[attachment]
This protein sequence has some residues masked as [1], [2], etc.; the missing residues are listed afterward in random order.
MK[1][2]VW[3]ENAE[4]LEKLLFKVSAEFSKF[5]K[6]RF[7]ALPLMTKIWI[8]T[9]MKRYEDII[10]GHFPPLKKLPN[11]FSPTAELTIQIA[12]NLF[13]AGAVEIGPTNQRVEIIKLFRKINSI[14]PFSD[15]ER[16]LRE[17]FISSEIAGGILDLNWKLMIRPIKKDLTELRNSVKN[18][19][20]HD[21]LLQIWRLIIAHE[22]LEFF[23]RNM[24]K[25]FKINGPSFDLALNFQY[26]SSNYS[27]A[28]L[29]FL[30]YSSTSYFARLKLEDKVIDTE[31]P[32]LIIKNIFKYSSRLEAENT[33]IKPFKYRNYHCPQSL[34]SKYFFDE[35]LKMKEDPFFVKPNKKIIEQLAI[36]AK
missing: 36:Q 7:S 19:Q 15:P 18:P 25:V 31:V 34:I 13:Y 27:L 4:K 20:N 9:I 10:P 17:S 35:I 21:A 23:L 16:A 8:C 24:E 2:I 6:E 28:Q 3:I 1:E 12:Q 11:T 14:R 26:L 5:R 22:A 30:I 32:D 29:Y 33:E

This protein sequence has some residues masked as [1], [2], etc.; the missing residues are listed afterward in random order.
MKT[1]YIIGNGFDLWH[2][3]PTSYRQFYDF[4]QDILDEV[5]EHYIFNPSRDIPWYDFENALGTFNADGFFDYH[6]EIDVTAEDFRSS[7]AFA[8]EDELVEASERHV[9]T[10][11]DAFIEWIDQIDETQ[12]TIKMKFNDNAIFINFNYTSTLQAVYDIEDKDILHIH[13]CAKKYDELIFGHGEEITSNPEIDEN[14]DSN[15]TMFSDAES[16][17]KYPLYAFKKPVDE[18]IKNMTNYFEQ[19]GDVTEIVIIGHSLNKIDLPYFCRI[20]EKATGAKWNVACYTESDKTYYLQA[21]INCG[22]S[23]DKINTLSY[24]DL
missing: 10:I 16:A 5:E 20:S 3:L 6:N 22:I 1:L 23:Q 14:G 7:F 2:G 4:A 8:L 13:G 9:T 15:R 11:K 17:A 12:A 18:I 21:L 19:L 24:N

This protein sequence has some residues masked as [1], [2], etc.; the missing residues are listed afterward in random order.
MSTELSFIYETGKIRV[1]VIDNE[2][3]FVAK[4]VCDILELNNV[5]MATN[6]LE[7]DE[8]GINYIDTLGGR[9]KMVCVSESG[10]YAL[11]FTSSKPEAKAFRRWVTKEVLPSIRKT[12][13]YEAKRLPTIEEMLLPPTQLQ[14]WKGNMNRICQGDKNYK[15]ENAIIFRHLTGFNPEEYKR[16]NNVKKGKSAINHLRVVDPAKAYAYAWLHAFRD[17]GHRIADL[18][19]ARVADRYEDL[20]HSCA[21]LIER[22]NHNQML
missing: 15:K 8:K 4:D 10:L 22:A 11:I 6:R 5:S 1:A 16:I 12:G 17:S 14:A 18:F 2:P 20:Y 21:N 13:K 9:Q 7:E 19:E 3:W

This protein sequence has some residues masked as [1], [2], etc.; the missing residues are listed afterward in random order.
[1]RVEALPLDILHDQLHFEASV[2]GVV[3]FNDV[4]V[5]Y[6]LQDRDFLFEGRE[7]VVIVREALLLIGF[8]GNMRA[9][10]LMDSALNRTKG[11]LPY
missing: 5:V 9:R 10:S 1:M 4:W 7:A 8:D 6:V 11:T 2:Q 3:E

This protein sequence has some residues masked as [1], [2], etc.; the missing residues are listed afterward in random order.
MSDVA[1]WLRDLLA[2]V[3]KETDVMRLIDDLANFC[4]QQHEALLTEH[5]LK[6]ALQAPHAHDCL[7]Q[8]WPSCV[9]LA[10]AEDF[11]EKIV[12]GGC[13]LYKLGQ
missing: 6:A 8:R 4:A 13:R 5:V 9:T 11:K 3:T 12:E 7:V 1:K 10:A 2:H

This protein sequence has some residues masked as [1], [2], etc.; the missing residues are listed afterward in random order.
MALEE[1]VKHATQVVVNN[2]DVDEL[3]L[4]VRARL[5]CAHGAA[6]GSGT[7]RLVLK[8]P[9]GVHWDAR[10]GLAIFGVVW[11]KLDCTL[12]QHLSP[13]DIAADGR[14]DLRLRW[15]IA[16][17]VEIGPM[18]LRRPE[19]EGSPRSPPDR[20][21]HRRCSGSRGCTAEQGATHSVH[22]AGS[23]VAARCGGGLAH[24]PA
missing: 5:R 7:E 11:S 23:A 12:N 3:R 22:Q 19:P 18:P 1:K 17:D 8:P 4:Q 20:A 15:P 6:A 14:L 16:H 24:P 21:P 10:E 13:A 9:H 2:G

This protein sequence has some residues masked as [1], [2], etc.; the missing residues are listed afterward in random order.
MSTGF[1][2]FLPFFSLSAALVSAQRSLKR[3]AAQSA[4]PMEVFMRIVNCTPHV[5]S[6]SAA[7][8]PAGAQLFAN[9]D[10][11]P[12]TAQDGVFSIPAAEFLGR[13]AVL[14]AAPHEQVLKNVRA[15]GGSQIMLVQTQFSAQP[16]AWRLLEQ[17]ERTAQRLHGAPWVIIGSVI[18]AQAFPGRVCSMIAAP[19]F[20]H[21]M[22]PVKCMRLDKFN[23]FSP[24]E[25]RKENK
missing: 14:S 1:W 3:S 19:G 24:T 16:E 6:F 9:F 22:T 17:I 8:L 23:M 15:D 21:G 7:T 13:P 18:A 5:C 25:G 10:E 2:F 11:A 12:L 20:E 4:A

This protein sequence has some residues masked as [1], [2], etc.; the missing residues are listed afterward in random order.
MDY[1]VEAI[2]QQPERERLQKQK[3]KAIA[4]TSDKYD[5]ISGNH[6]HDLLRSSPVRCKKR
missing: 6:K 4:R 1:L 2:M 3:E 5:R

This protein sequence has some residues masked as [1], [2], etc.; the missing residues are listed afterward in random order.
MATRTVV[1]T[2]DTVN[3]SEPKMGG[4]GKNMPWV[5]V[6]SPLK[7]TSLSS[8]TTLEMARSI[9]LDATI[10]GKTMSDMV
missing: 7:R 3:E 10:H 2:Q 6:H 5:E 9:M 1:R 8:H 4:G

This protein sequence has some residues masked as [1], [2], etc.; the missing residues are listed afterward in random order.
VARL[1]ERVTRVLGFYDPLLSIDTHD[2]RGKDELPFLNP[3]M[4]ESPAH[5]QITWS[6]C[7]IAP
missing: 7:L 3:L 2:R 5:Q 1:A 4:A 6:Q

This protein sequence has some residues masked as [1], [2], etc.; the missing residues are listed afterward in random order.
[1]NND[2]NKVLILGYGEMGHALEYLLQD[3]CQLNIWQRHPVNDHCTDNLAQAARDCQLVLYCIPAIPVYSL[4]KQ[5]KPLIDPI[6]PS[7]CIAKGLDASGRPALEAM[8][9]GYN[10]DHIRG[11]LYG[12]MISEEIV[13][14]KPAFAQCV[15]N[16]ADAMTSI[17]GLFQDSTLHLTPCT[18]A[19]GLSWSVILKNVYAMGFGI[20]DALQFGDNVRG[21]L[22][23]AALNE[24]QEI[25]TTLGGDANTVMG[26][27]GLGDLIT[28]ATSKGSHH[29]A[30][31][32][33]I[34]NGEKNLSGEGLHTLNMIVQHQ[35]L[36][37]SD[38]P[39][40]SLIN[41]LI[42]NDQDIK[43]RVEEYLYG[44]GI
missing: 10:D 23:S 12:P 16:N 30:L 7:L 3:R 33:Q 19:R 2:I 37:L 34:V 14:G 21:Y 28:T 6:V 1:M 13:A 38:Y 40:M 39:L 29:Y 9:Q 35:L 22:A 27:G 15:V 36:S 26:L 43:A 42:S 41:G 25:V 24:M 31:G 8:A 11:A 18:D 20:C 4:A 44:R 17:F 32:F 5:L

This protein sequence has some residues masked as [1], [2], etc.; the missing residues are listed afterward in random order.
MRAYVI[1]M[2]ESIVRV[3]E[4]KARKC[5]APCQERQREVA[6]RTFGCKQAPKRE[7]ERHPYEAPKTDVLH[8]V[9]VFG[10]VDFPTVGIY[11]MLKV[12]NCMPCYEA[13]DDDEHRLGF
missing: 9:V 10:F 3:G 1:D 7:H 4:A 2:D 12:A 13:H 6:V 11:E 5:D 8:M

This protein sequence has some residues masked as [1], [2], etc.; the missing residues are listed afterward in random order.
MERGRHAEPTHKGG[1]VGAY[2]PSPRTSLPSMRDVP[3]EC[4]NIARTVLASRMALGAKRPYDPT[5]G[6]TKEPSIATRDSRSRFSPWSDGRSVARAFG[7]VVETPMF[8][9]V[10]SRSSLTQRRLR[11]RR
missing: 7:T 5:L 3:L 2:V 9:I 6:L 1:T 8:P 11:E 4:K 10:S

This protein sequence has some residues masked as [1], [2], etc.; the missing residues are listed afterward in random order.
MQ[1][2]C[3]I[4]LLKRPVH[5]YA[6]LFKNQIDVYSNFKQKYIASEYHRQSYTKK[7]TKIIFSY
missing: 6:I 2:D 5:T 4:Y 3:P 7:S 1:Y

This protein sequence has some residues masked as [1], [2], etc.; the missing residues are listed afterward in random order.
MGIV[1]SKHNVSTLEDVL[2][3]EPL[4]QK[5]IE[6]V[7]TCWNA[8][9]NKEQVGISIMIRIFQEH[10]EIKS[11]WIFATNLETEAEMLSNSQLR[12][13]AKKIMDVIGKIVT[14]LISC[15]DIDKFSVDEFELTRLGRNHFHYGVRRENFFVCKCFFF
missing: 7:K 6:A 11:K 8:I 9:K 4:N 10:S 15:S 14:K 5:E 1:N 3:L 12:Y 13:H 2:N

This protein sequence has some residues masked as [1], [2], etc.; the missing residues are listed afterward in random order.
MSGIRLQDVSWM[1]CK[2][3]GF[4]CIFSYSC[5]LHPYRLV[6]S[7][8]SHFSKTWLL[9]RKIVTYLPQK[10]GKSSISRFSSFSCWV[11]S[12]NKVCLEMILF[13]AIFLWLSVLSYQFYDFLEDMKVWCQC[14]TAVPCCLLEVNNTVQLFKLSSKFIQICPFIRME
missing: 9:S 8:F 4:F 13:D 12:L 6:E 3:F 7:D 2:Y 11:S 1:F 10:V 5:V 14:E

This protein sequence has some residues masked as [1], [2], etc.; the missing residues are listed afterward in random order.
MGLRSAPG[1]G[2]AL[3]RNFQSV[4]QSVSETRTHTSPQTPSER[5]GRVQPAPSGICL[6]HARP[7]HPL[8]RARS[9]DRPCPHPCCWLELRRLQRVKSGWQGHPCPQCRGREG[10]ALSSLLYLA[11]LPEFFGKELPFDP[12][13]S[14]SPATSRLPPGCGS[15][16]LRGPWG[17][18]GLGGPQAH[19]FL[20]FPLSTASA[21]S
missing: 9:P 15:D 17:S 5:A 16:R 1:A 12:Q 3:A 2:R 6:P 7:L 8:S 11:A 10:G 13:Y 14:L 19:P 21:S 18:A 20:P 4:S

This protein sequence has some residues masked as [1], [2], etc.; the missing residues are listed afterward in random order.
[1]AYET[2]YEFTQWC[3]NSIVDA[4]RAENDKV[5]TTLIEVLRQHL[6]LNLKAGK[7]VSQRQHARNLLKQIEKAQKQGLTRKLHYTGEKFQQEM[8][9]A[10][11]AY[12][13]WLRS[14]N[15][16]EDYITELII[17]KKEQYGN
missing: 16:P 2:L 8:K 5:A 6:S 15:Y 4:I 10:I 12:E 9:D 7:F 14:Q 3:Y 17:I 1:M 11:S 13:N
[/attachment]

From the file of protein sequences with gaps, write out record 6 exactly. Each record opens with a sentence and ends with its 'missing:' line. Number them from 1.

This protein sequence has some residues masked as [1], [2], etc.; the missing residues are listed afterward in random order.
MALEE[1]VKHATQVVVNN[2]DVDEL[3]L[4]VRARL[5]CAHGAA[6]GSGT[7]RLVLK[8]P[9]GVHWDAR[10]GLAIFGVVW[11]KLDCTL[12]QHLSP[13]DIAADGR[14]DLRLRW[15]IA[16][17]VEIGPM[18]LRRPE[19]EGSPRSPPDR[20][21]HRRCSGSRGCTAEQGATHSVH[22]AGS[23]VAARCGGGLAH[24]PA
missing: 5:R 7:E 11:S 23:A 12:N 3:R 22:Q 19:P 18:P 1:K 17:D 8:P 4:Q 20:A 15:P 6:A 14:L 16:H 24:P 21:P 10:E 13:A 9:H 2:G